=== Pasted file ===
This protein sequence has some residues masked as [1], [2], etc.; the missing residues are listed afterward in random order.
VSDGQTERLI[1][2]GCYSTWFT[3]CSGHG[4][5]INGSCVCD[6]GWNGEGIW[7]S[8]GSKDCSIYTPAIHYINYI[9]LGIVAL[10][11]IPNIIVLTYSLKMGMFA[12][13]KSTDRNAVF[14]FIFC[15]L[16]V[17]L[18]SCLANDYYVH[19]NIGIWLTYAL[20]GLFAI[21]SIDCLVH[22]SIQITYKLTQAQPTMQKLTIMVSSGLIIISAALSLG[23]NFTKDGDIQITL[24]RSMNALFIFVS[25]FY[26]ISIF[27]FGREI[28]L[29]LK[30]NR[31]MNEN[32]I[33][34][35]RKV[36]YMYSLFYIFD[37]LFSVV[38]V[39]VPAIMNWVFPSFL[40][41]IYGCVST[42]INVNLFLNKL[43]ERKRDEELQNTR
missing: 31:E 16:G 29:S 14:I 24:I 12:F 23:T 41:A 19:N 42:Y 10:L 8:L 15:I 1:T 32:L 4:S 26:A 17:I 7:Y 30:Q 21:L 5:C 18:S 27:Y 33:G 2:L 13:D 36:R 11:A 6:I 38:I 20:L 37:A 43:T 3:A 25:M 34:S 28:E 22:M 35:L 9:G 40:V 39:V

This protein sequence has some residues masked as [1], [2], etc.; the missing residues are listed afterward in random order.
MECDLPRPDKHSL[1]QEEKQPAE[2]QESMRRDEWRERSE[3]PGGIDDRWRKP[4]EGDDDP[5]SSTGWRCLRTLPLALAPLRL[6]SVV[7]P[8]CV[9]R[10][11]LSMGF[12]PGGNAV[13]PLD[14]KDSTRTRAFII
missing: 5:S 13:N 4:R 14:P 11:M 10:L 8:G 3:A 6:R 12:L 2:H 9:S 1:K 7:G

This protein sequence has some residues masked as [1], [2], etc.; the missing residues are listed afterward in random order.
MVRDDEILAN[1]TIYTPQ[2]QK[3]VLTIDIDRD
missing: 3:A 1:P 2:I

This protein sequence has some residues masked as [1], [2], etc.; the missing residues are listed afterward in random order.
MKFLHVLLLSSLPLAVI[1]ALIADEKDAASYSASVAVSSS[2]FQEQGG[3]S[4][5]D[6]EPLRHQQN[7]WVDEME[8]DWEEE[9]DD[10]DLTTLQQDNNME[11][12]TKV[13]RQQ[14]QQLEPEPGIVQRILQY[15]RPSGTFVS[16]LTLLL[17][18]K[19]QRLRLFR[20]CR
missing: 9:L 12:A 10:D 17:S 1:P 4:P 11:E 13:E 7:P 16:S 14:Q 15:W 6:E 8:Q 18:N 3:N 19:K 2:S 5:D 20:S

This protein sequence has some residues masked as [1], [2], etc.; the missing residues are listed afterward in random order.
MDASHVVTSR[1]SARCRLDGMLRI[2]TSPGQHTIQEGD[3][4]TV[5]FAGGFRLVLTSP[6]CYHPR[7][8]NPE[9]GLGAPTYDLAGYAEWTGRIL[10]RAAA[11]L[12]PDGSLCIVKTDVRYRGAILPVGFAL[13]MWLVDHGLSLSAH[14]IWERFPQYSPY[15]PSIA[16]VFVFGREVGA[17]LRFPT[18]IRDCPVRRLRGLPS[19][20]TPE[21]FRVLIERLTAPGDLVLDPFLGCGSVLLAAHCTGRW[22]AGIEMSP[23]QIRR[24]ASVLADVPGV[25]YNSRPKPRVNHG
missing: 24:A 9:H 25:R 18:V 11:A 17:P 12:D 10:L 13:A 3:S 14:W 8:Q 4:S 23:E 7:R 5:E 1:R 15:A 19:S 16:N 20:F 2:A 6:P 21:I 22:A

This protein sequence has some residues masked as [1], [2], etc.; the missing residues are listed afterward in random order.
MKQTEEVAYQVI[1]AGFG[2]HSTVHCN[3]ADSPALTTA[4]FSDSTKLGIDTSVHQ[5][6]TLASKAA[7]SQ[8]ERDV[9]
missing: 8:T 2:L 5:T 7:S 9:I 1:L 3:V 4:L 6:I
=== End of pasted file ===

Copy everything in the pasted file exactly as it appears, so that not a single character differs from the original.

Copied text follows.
This protein sequence has some residues masked as [1], [2], etc.; the missing residues are listed afterward in random order.
VSDGQTERLI[1][2]GCYSTWFT[3]CSGHG[4][5]INGSCVCD[6]GWNGEGIW[7]S[8]GSKDCSIYTPAIHYINYI[9]LGIVAL[10][11]IPNIIVLTYSLKMGMFA[12][13]KSTDRNAVF[14]FIFC[15]L[16]V[17]L[18]SCLANDYYVH[19]NIGIWLTYAL[20]GLFAI[21]SIDCLVH[22]SIQITYKLTQAQPTMQKLTIMVSSGLIIISAALSLG[23]NFTKDGDIQITL[24]RSMNALFIFVS[25]FY[26]ISIF[27]FGREI[28]L[29]LK[30]NR[31]MNEN[32]I[33][34][35]RKV[36]YMYSLFYIFD[37]LFSVV[38]V[39]VPAIMNWVFPSFL[40][41]IYGCVST[42]INVNLFLNKL[43]ERKRDEELQNTR
missing: 31:E 16:G 29:S 14:I 24:I 12:F 23:T 41:A 19:N 42:Y 10:L 8:L 15:I 1:T 32:L 4:S 26:A 17:I 7:Y 30:Q 21:L 5:C 18:S 27:Y 33:G 2:L 13:D 36:R 11:A 6:I 38:I 20:L 37:A 43:T 3:A 25:M 34:S 28:E 22:M 35:L 9:G 40:V 39:V

This protein sequence has some residues masked as [1], [2], etc.; the missing residues are listed afterward in random order.
MECDLPRPDKHSL[1]QEEKQPAE[2]QESMRRDEWRERSE[3]PGGIDDRWRKP[4]EGDDDP[5]SSTGWRCLRTLPLALAPLRL[6]SVV[7]P[8]CV[9]R[10][11]LSMGF[12]PGGNAV[13]PLD[14]KDSTRTRAFII
missing: 5:S 13:N 4:R 14:P 11:M 10:L 8:G 3:A 6:R 12:L 2:H 9:S 1:K 7:G

This protein sequence has some residues masked as [1], [2], etc.; the missing residues are listed afterward in random order.
MVRDDEILAN[1]TIYTPQ[2]QK[3]VLTIDIDRD
missing: 3:A 1:P 2:I

This protein sequence has some residues masked as [1], [2], etc.; the missing residues are listed afterward in random order.
MKFLHVLLLSSLPLAVI[1]ALIADEKDAASYSASVAVSSS[2]FQEQGG[3]S[4][5]D[6]EPLRHQQN[7]WVDEME[8]DWEEE[9]DD[10]DLTTLQQDNNME[11][12]TKV[13]RQQ[14]QQLEPEPGIVQRILQY[15]RPSGTFVS[16]LTLLL[17][18]K[19]QRLRLFR[20]CR
missing: 9:L 12:A 10:D 17:S 1:P 4:P 11:E 13:E 7:P 16:S 14:Q 15:W 6:E 8:Q 18:N 3:N 19:K 2:S 5:D 20:S

This protein sequence has some residues masked as [1], [2], etc.; the missing residues are listed afterward in random order.
MDASHVVTSR[1]SARCRLDGMLRI[2]TSPGQHTIQEGD[3][4]TV[5]FAGGFRLVLTSP[6]CYHPR[7][8]NPE[9]GLGAPTYDLAGYAEWTGRIL[10]RAAA[11]L[12]PDGSLCIVKTDVRYRGAILPVGFAL[13]MWLVDHGLSLSAH[14]IWERFPQYSPY[15]PSIA[16]VFVFGREVGA[17]LRFPT[18]IRDCPVRRLRGLPS[19][20]TPE[21]FRVLIERLTAPGDLVLDPFLGCGSVLLAAHCTGRW[22]AGIEMSP[23]QIRR[24]ASVLADVPGV[25]YNSRPKPRVNHG
missing: 24:A 9:H 25:R 18:V 11:A 17:P 12:D 10:L 13:A 3:S 14:W 8:Q 4:S 23:E 7:R 5:E 1:R 15:A 19:S 16:N 20:F 2:A 6:P 21:I 22:A

This protein sequence has some residues masked as [1], [2], etc.; the missing residues are listed afterward in random order.
MKQTEEVAYQVI[1]AGFG[2]HSTVHCN[3]ADSPALTTA[4]FSDSTKLGIDTSVHQ[5][6]TLASKAA[7]SQ[8]ERDV[9]
missing: 8:T 2:L 5:T 7:S 9:I 1:L 3:V 4:L 6:I